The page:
Sky-high Ambitions to Predict, Halt Malaria
Researchers Analyze Satellite Data to Find Links Between Land Use, Outbreaks
A University of Maryland professor is part of a team of researchers using satellite data and geospatial modeling in Myanmar for the first time to explore the impact and movement of malaria.
Ultimately, the data and models developed by Tatiana Loboda, associate professor of geographical sciences at Maryland, and her team will help inform researchers, policymakers and public health workers in Myanmar and the broader Southeast Asia region about when malaria outbreaks are likely to happen, and which areas should be targeted to eliminate the disease. Malaria is a mosquito-borne disease caused by a parasite. Because of its warm, humid climate, numerous bodies of water and dense forests, Myanmar is “a mosquito paradise,” Loboda said.
Southeast Asia faces a significant challenge of stealthily evolving malaria strains that are resistant to drugs. “When genetic resistance spreads, which can easily happen, we are likely to lose ground and see a massive resurgence of malaria everywhere,” Loboda said.
This project is a seven-year effort funded by the National Institutes of Health, which has identified the work as an International Center of Excellence in Malaria Research Project (ICEMR). The principal investigators are Drs. Christopher Plowe and Myaing Myaing Nyunt of the Duke Global Health Institute. The project requires Loboda to travel across various regions of Myanmar for 90 days each year of the project.
Loboda is working with a group of medical researchers to understand spatial patterns of malaria transmission in Myanmar. Professor Kathleen Stewart, a faculty member in the Department of Geographical Sciences and the director of UMD’s Center for Geospatial Information Science, serves as the mapping core lead on this project.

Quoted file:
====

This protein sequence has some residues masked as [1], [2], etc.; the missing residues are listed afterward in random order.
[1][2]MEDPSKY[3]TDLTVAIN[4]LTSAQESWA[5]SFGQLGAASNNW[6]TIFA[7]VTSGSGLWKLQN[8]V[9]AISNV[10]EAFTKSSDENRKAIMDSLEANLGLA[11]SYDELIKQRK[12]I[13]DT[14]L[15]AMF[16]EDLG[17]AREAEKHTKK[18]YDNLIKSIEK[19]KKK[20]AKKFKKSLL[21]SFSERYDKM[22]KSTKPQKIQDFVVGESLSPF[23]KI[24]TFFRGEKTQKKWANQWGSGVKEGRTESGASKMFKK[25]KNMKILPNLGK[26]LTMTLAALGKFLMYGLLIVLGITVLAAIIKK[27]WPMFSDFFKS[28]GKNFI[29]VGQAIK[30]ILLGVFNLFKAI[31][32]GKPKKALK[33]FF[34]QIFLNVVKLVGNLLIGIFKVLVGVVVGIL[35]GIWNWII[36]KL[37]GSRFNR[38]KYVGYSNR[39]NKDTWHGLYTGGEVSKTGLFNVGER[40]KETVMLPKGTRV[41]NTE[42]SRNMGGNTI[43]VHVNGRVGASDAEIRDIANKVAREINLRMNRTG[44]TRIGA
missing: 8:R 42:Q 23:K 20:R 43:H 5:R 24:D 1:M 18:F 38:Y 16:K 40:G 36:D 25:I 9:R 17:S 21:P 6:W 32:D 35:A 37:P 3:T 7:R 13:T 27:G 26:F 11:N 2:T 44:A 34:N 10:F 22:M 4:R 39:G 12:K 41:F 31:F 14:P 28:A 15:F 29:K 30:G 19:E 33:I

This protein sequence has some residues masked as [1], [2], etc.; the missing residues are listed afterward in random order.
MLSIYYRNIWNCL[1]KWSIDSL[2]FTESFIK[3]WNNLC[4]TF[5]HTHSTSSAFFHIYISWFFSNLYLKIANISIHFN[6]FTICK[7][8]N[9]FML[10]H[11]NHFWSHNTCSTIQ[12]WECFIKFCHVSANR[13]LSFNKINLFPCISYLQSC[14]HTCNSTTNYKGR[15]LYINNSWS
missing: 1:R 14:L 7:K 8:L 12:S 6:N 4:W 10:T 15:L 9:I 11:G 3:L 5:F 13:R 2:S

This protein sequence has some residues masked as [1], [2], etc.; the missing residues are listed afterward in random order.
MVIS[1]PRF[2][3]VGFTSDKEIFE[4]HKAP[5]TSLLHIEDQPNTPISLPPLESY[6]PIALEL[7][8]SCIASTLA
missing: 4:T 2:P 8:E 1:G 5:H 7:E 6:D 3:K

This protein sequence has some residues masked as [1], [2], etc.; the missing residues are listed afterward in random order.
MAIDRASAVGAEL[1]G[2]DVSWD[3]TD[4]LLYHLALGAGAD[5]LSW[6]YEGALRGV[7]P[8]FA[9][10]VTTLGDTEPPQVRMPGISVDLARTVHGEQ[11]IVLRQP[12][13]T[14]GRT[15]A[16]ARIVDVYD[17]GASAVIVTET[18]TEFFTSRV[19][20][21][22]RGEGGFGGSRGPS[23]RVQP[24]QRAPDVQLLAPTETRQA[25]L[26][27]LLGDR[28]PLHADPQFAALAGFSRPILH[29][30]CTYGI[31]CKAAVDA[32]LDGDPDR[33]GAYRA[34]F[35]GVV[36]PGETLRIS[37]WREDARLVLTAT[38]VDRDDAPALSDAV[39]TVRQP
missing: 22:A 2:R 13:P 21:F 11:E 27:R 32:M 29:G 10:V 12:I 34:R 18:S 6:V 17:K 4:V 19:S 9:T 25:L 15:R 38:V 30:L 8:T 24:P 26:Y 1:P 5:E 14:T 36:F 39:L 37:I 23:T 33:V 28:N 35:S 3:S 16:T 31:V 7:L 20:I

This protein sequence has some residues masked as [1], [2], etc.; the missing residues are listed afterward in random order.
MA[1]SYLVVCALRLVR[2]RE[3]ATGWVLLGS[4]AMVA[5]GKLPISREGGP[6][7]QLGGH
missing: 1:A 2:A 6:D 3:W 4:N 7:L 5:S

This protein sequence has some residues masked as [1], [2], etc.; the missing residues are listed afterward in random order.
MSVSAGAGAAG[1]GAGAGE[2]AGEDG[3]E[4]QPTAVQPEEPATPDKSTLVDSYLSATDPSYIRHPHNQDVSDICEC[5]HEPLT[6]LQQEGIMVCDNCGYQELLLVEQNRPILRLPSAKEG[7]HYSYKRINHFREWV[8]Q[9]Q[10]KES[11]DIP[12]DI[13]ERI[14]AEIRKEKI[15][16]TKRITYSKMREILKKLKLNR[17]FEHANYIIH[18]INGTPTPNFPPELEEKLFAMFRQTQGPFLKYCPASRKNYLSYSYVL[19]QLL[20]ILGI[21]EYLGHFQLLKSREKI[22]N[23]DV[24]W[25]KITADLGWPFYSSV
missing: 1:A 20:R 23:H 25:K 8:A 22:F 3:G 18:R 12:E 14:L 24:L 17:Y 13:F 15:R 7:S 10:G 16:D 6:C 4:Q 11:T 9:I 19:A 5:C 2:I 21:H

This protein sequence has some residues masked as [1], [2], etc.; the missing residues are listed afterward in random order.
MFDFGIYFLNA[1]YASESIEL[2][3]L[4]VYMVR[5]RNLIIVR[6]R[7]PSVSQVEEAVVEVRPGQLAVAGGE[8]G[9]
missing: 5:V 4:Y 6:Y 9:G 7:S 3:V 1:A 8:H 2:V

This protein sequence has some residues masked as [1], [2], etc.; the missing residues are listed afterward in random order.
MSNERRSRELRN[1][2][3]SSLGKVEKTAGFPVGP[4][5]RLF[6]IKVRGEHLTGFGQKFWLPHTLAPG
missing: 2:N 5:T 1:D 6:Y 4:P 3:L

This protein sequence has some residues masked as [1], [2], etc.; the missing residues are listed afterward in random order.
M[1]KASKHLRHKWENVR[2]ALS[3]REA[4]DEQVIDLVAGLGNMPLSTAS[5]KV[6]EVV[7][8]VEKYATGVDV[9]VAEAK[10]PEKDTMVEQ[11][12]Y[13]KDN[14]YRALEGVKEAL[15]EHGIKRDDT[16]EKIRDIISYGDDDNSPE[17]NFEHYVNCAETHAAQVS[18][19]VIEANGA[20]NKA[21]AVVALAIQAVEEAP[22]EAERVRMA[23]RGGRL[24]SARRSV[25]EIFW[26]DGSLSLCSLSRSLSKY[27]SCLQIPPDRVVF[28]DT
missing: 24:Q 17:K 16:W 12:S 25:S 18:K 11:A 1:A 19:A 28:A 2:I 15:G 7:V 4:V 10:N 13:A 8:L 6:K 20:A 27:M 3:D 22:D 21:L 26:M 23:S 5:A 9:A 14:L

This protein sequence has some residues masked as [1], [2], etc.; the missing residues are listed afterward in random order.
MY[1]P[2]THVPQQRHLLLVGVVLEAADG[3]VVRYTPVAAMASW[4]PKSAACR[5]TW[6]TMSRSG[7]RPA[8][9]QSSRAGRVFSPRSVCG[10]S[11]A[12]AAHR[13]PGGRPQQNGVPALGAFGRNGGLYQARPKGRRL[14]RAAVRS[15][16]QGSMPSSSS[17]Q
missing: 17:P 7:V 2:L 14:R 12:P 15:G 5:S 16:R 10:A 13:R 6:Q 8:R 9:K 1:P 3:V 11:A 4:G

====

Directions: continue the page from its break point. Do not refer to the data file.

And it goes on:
Loboda and Stewart are specifically studying the environmental and human-mobility-related drivers of malaria transmission, with a goal to develop models that can predict the likelihood of malaria outbreaks in space and time.
The team is working to develop a better understanding of subclinical malaria cases and genetic mutations that lead to drug resistance. Data collected by Plowe and Nyunt for the ICMER projects inform Loboda and Stewart’s models about the distribution of Plasmodium parasites—the cause of malaria—across Myanmar, which is not at all synonymous with mosquito distribution and cannot be observed remotely.
“This is fascinating and truly exciting work with significant implications for global health outcomes,” Laboda said.
The researchers are working with a number of U.S. and international collaborators within Myanmar, as well as in Bangladesh and China. Loboda is teaching researchers and public health officials in Myanmar how to run and utilize geospatial applications in their work with the aim to build a cadre of geospatial experts who can continue the work even when Loboda is not on site.
Ultimately, that framework could be scaled up and applied to other countries. Read more here.